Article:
164.075 Theft by extortion. (1) A person commits theft by extortion when the person compels or induces another to deliver property to the person or to a third person by instilling in the other a fear that, if the property is not so delivered, the actor or a third person will in the future:

(a) Cause physical injury to some person;

(b) Cause damage to property;

(c) Engage in other conduct constituting a crime;

(d) Accuse some person of a crime or cause criminal charges to be instituted against the person;

(e) Expose a secret or publicize an asserted fact, whether true or false, tending to subject some person to hatred, contempt or ridicule;

(f) Cause or continue a strike, boycott or other collective action injurious to some person's business, except that such conduct is not considered extortion when the property is demanded or received for the benefit of the group in whose interest the actor purports to act;

(g) Testify or provide information or withhold testimony or information with respect to another's legal claim or defense;

(h) Use or abuse the position as a public servant by performing some act within or related to official duties, or by failing or refusing to perform an official duty, in such manner as to affect some person adversely; or

(i) Inflict any other harm that would not benefit the actor.

(2) Theft by extortion is a Class B felony. [1971 c.743 §127; 1987 c.158 §27; 2007 c.71 §48]

164.080 [Repealed by 1971 c.743 §432]

164.085 Theft by deception. (1) A person, who obtains property of another thereby, commits theft by deception when, with intent to defraud, the person:

(a) Creates or confirms another's false impression of law, value, intention or other state of mind that the actor does not believe to be true;

(b) Fails to correct a false impression that the person previously created or confirmed;

(c) Prevents another from acquiring information pertinent to the disposition of the property involved;

(d) Sells or otherwise transfers or encumbers property, failing to disclose a lien, adverse claim or other legal impediment to the enjoyment of the property, whether such impediment is or is not valid, or is or is not a matter of official record; or

(e) Promises performance that the person does not intend to perform or knows will not be performed.

(2) "Deception" does not include falsity as to matters having no pecuniary significance, or representations unlikely to deceive ordinary persons in the group addressed. For purposes of this subsection, the theft of a companion animal, as defined in ORS 164.055, or a captive wild animal is a matter having pecuniary significance.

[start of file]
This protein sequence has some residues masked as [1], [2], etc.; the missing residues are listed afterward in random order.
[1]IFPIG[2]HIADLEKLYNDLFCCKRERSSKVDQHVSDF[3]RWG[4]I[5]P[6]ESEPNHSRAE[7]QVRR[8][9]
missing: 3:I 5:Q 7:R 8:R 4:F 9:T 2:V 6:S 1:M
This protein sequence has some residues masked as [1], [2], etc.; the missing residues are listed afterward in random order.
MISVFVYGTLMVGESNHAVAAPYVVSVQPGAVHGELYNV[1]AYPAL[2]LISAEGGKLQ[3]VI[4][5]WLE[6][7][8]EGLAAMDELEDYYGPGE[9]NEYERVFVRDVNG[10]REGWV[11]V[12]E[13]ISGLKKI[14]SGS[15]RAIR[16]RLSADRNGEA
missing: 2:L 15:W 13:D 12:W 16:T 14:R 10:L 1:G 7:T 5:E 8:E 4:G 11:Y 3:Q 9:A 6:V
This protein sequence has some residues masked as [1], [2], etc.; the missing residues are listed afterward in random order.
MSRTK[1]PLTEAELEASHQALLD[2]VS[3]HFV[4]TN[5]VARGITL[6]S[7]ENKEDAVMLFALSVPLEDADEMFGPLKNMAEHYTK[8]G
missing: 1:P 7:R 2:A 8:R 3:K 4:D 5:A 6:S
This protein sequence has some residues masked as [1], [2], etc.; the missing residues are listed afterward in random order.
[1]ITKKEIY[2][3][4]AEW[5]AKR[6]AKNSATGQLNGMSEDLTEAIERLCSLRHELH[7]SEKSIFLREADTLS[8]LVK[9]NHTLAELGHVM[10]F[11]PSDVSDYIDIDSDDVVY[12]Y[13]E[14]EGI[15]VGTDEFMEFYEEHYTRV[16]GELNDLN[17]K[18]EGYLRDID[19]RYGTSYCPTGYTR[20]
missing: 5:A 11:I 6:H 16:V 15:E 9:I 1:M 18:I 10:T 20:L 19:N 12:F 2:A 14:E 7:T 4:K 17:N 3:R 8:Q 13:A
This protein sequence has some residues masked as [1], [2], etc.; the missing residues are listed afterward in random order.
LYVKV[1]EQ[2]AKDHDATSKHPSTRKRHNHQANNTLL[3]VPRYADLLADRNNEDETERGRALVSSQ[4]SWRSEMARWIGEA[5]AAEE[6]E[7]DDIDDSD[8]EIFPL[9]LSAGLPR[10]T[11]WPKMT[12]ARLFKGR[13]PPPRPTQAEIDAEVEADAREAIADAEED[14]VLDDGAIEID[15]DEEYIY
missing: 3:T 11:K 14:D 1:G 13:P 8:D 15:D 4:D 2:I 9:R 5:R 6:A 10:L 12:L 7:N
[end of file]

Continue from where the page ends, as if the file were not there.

(3) In a prosecution for theft by deception, the defendant's intention or belief that a promise would not be performed may not be established by or inferred from the fact alone that such promise was not performed.

(4) In a prosecution for theft by deception committed by means of a bad check, it is prima facie evidence of knowledge that the check or order would not be honored if:

(a) The drawer has no account with the drawee at the time the check or order is drawn or uttered; or

(b) Payment is refused by the drawee for lack of funds, upon presentation within 30 days after the date of utterance, and the drawer fails to make good within 10 days after receiving notice of refusal. [1971 c.743 §128; 1991 c.837 §10; 2007 c.71 §49]

164.090 [Repealed by 1971 c.743 §432]

164.095 Theft by receiving. (1) A person commits theft by receiving if the person receives, retains, conceals or disposes of property of another knowing or having good reason to know that the property was the subject of theft.

(2) "Receiving" means acquiring possession, control or title, or lending on the security of the property. [1971 c.743 §129]

164.098 Organized retail theft. (1) A person commits the crime of organized retail theft if, acting in concert with another person:

(a) The person violates ORS 164.015 or aids or abets the other person to violate ORS 164.015;

(b) The subject of the theft is merchandise and the merchandise is taken from a mercantile establishment; and

(c) The aggregate value of the merchandise taken within any 90-day period exceeds $5,000.

(2) As used in this section:

(a) "Merchandise" has the meaning given that term in ORS 30.870.

(b) "Mercantile establishment" has the meaning given that term in ORS 30.870.

(3) Organized retail theft is a Class B felony. [2007 c.498 §2]

Note: 164.098 was added to and made a part of ORS chapter 164 by legislative action but was not added to any smaller series therein. See Preface to Oregon Revised Statutes for further explanation.